to assess the bed climate of infants in their homes in Japan. descriptive, exploratory, non-experimental research design. the data were collected at the participants' homes under normal circumstances. nineteen healthy infants between the ages of two and five months. Their mothers, who joined a parenting class organised by a maternity clinic in Okayama, Japan, consented to participate in this study. we visited the infants' homes and interviewed their mothers concerning the types and use of bedding. The temperature and relative humidity of the bed climate at the back and foot of the bedding, and in the room were measured every minute for four consecutive days. Differences among the bed climates measured during three seasons (spring, summer, and autumn) were assessed by one-way analysis of variance. The bed temperature was higher for infants than for adults. No significant difference in temperature was noted among the three seasons. The bed temperature was about 36.0°C when waterproof sheets and futon mattresses for children or adult were used. The average relative humidity of the bed climate at the back was highest in summer, followed by that in spring and autumn; the differences were significant. The use of waterproof sheets and futon mattresses for children in summer increased the relative humidity to 80% or more. The use of infant beds, sunoko drainboards, and cotton futon mattresses in summer was effective in reducing the bed humidity. these results suggest that nurse-midwives should advise the parents on comfortable bed climates for their infants, as well as how to select and use bedding for them. Copyright © 2010 Elsevier Ltd. All rights reserved.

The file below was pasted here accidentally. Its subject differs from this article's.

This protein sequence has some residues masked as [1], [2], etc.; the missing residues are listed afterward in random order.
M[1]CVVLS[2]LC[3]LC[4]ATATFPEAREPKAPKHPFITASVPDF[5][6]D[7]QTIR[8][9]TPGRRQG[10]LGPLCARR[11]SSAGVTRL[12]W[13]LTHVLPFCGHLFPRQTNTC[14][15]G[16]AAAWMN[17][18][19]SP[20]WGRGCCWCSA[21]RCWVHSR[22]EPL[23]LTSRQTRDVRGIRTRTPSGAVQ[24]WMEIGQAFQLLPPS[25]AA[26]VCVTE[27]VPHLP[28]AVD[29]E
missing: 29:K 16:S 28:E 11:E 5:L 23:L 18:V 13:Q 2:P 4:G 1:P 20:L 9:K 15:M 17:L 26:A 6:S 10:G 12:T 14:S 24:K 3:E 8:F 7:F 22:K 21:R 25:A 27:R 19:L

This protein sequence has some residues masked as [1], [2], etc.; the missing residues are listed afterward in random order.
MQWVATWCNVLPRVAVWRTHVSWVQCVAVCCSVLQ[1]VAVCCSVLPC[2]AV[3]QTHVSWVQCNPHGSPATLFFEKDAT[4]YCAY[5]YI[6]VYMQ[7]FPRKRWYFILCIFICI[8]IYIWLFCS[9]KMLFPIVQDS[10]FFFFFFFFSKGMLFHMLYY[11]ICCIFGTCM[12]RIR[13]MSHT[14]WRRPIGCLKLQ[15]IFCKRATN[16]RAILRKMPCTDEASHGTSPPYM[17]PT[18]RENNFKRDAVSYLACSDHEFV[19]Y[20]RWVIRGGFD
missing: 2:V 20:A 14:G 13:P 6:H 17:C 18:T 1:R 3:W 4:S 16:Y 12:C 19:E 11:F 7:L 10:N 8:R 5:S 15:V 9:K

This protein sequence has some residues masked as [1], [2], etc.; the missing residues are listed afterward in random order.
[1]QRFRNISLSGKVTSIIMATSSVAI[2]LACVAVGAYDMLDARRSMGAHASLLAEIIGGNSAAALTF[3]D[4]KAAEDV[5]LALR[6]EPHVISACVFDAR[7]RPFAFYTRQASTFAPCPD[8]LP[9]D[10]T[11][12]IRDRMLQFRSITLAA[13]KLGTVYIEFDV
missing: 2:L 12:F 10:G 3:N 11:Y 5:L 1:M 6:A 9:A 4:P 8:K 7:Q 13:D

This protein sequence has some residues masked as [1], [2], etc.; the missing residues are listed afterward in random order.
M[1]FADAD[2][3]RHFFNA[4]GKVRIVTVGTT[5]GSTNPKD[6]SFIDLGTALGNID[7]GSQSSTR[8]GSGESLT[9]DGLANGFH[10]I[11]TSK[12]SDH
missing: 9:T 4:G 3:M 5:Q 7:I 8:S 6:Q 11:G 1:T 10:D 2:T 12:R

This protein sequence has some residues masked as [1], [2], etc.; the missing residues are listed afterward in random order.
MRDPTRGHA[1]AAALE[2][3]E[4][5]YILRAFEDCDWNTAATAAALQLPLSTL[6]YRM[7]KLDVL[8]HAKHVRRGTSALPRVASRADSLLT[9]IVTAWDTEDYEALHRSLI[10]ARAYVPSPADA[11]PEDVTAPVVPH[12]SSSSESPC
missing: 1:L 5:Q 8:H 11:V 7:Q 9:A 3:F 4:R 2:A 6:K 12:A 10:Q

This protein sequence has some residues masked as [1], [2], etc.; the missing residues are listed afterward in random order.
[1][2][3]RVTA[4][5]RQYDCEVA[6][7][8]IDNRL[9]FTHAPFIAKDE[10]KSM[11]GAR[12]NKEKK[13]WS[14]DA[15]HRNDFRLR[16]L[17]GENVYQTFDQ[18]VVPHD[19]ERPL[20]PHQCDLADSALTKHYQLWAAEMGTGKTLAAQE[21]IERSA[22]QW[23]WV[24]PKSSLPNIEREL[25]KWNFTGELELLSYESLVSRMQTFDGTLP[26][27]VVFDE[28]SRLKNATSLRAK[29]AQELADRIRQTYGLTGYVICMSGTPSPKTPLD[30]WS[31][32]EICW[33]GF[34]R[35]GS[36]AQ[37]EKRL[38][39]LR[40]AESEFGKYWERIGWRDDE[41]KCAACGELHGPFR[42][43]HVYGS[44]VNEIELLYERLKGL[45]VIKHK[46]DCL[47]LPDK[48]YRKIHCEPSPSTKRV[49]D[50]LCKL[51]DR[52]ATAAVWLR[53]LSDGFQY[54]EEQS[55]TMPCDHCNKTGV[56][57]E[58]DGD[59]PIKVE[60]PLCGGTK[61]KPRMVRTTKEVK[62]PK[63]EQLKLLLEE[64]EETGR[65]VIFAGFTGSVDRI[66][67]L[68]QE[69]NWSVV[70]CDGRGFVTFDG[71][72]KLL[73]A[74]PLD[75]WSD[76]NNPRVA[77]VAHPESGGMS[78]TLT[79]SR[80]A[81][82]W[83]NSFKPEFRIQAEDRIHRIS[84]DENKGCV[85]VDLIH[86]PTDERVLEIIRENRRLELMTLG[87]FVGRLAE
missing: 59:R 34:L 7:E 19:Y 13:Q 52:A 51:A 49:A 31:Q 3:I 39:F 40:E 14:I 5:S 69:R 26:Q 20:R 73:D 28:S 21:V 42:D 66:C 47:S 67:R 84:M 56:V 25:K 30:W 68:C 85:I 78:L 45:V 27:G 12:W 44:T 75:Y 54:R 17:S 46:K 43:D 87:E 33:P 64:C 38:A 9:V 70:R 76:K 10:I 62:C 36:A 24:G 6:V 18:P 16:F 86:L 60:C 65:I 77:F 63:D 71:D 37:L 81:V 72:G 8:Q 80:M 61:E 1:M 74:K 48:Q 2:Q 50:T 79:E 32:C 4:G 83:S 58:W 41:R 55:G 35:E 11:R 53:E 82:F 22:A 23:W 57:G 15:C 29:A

5. Starvation and recovery in the deep-sea methanotroph Methyloprofundus sedimenti.

    Science.gov (United States)

    Tavormina, Patricia L; Kellermann, Matthias Y; Antony, Chakkiath Paul; Tocheva, Elitza I; Dalleska, Nathan F; Jensen, Ashley J; Valentine, David L; Hinrichs, Kai-Uwe; Jensen, Grant J; Dubilier, Nicole; Orphan, Victoria J

    2017-01-01